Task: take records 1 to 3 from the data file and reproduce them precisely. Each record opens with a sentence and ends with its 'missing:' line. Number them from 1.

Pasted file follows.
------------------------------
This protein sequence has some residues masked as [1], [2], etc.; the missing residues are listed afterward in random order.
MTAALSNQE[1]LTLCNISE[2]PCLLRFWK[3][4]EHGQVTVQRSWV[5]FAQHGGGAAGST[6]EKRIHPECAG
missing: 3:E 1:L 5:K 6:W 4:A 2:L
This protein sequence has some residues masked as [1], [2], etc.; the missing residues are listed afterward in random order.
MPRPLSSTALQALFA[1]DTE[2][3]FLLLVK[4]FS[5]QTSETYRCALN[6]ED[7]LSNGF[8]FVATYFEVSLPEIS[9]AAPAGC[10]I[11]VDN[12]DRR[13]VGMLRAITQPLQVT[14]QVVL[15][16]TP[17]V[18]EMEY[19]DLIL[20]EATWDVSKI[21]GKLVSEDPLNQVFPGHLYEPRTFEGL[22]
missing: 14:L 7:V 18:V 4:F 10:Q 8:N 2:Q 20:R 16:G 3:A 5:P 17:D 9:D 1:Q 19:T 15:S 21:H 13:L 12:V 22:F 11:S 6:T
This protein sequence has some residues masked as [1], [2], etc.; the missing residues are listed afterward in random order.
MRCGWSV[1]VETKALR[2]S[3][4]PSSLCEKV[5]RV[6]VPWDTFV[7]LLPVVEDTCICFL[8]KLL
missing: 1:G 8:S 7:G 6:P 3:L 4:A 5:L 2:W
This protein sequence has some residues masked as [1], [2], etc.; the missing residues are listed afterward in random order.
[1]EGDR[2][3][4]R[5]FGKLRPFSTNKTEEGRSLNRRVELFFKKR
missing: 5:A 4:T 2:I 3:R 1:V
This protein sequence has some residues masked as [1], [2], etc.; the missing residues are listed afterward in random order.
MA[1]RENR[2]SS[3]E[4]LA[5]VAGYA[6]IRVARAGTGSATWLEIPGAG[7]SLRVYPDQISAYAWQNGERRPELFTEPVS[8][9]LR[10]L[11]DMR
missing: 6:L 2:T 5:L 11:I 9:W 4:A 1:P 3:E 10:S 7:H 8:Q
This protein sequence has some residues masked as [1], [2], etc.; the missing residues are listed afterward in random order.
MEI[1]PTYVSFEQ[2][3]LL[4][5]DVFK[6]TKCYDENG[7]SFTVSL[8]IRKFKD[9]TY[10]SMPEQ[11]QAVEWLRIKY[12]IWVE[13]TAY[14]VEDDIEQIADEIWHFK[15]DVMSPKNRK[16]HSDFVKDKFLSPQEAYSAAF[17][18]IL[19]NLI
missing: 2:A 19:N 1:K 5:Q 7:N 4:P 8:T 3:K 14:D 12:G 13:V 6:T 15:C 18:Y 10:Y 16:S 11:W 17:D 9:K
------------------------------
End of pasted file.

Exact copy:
This protein sequence has some residues masked as [1], [2], etc.; the missing residues are listed afterward in random order.
MTAALSNQE[1]LTLCNISE[2]PCLLRFWK[3][4]EHGQVTVQRSWV[5]FAQHGGGAAGST[6]EKRIHPECAG
missing: 3:E 1:L 5:K 6:W 4:A 2:L
This protein sequence has some residues masked as [1], [2], etc.; the missing residues are listed afterward in random order.
MPRPLSSTALQALFA[1]DTE[2][3]FLLLVK[4]FS[5]QTSETYRCALN[6]ED[7]LSNGF[8]FVATYFEVSLPEIS[9]AAPAGC[10]I[11]VDN[12]DRR[13]VGMLRAITQPLQVT[14]QVVL[15][16]TP[17]V[18]EMEY[19]DLIL[20]EATWDVSKI[21]GKLVSEDPLNQVFPGHLYEPRTFEGL[22]
missing: 14:L 7:V 18:V 4:F 10:Q 8:N 2:Q 20:R 16:G 3:A 5:P 17:D 9:D 1:Q 19:T 15:S 21:H 13:L 12:V 22:F 11:S 6:T
This protein sequence has some residues masked as [1], [2], etc.; the missing residues are listed afterward in random order.
MRCGWSV[1]VETKALR[2]S[3][4]PSSLCEKV[5]RV[6]VPWDTFV[7]LLPVVEDTCICFL[8]KLL
missing: 1:G 8:S 7:G 6:P 3:L 4:A 5:L 2:W